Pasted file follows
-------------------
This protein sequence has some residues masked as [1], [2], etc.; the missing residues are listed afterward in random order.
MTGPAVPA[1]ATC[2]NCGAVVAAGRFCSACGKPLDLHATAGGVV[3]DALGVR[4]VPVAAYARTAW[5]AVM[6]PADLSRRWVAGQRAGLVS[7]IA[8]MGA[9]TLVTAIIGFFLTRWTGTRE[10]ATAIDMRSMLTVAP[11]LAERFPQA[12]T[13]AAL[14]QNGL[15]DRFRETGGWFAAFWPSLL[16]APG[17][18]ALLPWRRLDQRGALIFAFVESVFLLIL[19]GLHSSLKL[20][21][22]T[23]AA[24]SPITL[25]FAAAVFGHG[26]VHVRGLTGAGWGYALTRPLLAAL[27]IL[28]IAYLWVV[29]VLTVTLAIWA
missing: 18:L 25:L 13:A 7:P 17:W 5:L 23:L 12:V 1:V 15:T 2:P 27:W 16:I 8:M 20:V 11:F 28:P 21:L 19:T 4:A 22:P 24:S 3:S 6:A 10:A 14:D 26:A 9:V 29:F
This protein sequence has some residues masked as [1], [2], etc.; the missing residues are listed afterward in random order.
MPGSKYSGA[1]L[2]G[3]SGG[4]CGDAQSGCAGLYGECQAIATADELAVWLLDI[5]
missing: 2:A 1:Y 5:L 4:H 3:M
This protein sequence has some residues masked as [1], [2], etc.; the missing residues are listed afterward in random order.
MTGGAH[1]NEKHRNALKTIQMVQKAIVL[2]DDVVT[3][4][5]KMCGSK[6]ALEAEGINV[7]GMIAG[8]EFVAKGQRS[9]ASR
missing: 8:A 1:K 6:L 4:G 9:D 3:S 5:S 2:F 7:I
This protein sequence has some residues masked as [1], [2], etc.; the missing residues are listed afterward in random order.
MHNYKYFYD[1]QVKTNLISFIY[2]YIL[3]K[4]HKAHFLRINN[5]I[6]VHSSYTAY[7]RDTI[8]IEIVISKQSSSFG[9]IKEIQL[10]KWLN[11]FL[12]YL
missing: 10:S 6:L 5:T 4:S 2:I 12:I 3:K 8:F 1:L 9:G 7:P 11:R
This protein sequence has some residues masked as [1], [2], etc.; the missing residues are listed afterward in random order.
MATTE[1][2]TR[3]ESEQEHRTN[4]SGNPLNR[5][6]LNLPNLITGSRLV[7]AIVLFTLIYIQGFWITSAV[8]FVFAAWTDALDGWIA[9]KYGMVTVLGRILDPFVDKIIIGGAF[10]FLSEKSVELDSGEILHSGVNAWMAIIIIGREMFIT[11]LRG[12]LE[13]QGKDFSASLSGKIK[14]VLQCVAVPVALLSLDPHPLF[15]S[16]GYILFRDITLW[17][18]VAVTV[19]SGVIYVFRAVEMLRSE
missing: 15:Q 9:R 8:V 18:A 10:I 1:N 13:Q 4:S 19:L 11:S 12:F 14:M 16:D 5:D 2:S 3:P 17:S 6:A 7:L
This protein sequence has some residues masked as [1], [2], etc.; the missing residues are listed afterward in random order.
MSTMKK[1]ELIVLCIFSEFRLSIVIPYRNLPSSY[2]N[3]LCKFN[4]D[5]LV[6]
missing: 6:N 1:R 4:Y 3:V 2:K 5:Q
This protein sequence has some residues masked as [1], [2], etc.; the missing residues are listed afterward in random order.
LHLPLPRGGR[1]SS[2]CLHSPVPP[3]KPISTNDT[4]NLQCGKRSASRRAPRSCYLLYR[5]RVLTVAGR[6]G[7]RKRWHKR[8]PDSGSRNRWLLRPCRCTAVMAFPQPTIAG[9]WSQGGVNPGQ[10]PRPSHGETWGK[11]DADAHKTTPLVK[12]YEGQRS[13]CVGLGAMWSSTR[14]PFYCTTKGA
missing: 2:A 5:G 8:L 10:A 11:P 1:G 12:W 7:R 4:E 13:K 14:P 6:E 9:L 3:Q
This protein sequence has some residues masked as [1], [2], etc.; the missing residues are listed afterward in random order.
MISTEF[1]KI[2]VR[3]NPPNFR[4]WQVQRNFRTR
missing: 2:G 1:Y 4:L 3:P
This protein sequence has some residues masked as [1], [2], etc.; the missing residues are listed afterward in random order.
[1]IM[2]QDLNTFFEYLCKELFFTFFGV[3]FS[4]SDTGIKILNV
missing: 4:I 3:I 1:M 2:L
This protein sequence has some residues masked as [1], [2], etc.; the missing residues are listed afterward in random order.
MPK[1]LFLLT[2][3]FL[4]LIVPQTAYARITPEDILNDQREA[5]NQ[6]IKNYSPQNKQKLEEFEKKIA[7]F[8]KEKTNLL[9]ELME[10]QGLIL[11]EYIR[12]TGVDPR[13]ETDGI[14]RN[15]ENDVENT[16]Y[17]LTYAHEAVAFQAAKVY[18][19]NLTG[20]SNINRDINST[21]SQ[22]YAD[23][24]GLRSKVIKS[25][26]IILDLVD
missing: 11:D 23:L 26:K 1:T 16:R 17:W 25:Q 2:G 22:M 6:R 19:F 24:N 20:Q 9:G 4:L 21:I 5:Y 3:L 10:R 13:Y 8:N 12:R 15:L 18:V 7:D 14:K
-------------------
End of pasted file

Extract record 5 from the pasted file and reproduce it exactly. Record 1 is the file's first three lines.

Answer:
This protein sequence has some residues masked as [1], [2], etc.; the missing residues are listed afterward in random order.
MATTE[1][2]TR[3]ESEQEHRTN[4]SGNPLNR[5][6]LNLPNLITGSRLV[7]AIVLFTLIYIQGFWITSAV[8]FVFAAWTDALDGWIA[9]KYGMVTVLGRILDPFVDKIIIGGAF[10]FLSEKSVELDSGEILHSGVNAWMAIIIIGREMFIT[11]LRG[12]LE[13]QGKDFSASLSGKIK[14]VLQCVAVPVALLSLDPHPLF[15]S[16]GYILFRDITLW[17][18]VAVTV[19]SGVIYVFRAVEMLRSE
missing: 15:Q 9:R 8:V 18:A 10:I 1:N 13:Q 4:S 19:L 11:S 12:F 14:M 16:D 5:D 2:S 3:P 17:S 6:A 7:L